She established the Women Now for Development office in Turkey and lived there until moving last year to France, where she has shifted from day-to-day operations to strategic roles of advocacy, fundraising, management, and program planning.
Combatting gender-based violence plays a big role in her activism. “Sometimes I try to split my personal and public life, but I can't. I was sexually harassed when I was six years old. I couldn’t defend myself. As a woman human rights defender now, I really know how hard it is to experience gender-based violence or sexual violence.”
She gets frustrated as the world creeps toward normalizing the Assad regime. But for her, “there is no way back.”
The resourcefulness of women in Syria keeps her motivated. She tells of a group of teachers at a Women Now for Development centre who continued their courses by forming a WhatsApp group, despite shelling and bombing. “It shows you that those people don't want to let go of what they believe,” she said. “They have a kind of purpose I want to support any way I can.”
A big challenge is a lack of priority on women’s rights in Syrian society. “Women’s rights are seen as a Western trend; it’s a patriarchal system,” she said. “The word feminist is considered a call for women to divorce their husbands and abandon their caring duties for the family, for children. We need to work on the language, on the discourse.”
Peace is a process, not just a word or an agreement, Lubna emphasized, citing the examples of fragility in Iraq and Lebanon. “The kind of peace that exists in the region is very fragile. It's not sustainable. It's more like organized chaos. If you go deep inside in the community, there is no peace at any level.”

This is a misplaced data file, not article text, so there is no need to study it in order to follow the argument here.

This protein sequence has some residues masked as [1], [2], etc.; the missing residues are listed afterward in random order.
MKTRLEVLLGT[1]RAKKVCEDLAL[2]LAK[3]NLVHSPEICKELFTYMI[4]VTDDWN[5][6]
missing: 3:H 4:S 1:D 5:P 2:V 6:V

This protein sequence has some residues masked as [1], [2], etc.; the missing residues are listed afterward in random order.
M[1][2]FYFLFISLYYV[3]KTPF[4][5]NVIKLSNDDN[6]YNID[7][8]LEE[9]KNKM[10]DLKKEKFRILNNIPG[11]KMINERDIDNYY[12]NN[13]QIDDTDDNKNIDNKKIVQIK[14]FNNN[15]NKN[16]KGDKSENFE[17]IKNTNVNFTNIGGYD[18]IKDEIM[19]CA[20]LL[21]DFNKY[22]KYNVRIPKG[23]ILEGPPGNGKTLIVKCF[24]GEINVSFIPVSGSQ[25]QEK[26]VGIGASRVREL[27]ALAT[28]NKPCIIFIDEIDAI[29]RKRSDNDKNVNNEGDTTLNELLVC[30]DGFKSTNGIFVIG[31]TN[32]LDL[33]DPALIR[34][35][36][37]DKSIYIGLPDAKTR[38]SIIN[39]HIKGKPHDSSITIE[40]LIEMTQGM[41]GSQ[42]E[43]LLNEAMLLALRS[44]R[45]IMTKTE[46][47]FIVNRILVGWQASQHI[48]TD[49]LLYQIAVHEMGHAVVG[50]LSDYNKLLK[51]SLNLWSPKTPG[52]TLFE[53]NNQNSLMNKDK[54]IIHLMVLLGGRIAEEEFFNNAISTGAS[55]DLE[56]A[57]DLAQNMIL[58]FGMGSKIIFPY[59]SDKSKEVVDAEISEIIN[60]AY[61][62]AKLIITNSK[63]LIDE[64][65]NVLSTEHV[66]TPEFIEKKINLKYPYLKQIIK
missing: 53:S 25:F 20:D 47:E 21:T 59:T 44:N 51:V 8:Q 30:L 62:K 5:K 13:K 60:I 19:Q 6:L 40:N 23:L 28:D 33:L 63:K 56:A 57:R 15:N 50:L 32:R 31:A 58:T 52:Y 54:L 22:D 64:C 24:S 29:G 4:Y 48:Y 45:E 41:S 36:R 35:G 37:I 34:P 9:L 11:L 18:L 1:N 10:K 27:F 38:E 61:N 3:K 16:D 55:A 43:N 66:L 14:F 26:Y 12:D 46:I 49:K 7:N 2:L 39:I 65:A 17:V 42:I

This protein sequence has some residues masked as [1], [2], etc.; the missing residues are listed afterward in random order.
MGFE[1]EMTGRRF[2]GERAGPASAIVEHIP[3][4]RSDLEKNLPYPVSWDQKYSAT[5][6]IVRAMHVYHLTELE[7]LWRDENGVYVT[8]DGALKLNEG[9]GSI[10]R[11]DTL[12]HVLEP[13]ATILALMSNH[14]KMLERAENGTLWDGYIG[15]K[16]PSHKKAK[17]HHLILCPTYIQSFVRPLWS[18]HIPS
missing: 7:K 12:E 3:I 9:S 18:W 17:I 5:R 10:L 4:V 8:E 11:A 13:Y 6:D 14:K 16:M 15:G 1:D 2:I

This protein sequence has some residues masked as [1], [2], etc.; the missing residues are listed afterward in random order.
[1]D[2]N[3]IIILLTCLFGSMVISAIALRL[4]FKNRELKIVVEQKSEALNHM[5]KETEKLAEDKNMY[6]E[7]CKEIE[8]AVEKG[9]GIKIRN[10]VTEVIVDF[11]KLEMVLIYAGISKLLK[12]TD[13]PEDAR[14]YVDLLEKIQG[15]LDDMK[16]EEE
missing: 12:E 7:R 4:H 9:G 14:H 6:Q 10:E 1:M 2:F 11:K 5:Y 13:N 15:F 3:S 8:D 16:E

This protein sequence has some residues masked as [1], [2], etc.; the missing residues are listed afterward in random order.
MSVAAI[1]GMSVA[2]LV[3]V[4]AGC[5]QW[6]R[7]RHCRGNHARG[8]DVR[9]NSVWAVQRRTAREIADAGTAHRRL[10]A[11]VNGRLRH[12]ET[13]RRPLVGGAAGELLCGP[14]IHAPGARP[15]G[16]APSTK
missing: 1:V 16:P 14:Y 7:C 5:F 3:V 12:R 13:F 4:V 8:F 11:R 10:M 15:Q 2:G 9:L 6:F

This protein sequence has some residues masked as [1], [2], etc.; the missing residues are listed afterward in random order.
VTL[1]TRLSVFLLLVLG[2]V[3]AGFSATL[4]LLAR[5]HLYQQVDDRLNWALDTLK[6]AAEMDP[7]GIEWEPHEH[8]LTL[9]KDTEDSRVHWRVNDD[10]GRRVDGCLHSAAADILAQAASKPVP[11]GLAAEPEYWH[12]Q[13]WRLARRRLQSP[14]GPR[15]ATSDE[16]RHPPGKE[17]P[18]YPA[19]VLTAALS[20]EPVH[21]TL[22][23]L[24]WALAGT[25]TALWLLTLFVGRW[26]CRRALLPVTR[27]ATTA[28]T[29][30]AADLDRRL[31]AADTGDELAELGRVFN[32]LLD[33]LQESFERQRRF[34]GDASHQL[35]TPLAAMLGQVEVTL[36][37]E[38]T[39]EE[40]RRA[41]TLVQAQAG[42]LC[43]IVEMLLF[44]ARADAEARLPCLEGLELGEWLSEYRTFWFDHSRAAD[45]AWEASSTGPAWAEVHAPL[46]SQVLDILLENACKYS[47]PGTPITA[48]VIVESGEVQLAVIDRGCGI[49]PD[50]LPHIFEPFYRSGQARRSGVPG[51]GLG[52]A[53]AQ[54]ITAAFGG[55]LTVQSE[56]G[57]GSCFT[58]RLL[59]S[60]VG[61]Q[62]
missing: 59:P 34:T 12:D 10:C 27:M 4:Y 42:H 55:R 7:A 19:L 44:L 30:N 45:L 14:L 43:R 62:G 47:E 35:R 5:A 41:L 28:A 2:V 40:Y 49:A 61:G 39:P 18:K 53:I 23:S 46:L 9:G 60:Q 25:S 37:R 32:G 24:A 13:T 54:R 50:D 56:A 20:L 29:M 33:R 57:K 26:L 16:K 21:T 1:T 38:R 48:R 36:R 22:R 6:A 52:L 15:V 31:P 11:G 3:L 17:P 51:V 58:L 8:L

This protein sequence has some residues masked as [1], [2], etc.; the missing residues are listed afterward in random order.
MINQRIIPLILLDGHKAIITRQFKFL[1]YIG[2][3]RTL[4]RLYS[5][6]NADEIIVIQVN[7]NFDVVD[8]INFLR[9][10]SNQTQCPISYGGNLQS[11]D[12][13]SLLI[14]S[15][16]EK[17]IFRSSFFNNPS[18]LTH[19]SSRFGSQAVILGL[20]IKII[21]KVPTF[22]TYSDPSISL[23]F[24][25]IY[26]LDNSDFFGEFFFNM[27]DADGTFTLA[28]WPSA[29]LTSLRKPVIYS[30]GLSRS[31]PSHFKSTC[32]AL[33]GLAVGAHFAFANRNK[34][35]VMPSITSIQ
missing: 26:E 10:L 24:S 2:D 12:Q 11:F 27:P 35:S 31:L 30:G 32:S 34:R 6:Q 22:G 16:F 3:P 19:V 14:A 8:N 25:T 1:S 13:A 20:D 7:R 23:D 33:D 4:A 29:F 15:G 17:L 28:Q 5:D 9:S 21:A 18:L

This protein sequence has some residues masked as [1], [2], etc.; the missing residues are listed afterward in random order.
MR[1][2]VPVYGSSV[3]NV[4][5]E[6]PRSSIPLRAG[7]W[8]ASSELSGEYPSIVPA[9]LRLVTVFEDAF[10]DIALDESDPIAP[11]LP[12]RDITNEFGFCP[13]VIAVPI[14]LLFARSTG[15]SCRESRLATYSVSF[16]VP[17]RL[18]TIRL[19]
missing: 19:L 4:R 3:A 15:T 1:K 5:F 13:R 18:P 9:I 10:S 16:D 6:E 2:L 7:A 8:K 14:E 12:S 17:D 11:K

She said people need to feel safe and have recourse to real justice. “The courts will not be enough to bring justice to people who have lost their entire family or their property or spent several years in prisons, or women who have been raped and lost everything. It is very important to hold criminals accountable, but this must be combined with justice that makes victims feel at least that they can move on, they can start to recover and heal.”
Even though it’s exhausting, she finds herself constantly setting the record straight about what has happened in Syria in the face of massive disinformation. She believes this will help establish accountability.
“I'm sure that it will,” she said. “This is not just a dream for me; this is what history tells us about social change. It takes time.”
“So far, what's really helped me to survive is the women’s network around me. I always feel this powerful solidarity and I never feel alone.”
Lubna Alkanawati is a feminist peace and women’s rights activist from Syria based in France. She is deputy executive director of Women Now for Development, a Syrian feminist NGO active in Syria, France, Lebanon, and Turkey.
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ABOUT THE 16 DAYS CAMPAIGN
The 2022 Nobel Women's Initiative's contribution to the global 16 Days of Activism Against Gender-based Violence Campaign features interviews with women activists about their experiences advocating for peace and women’s rights in conflict zones. In Afghanistan, Ethiopia, Yemen, Myanmar, Sudan, Syria, Iraq and Ukraine, these human rights defenders pursue peace as one pathway to reducing sexual and other forms of gender-based violence.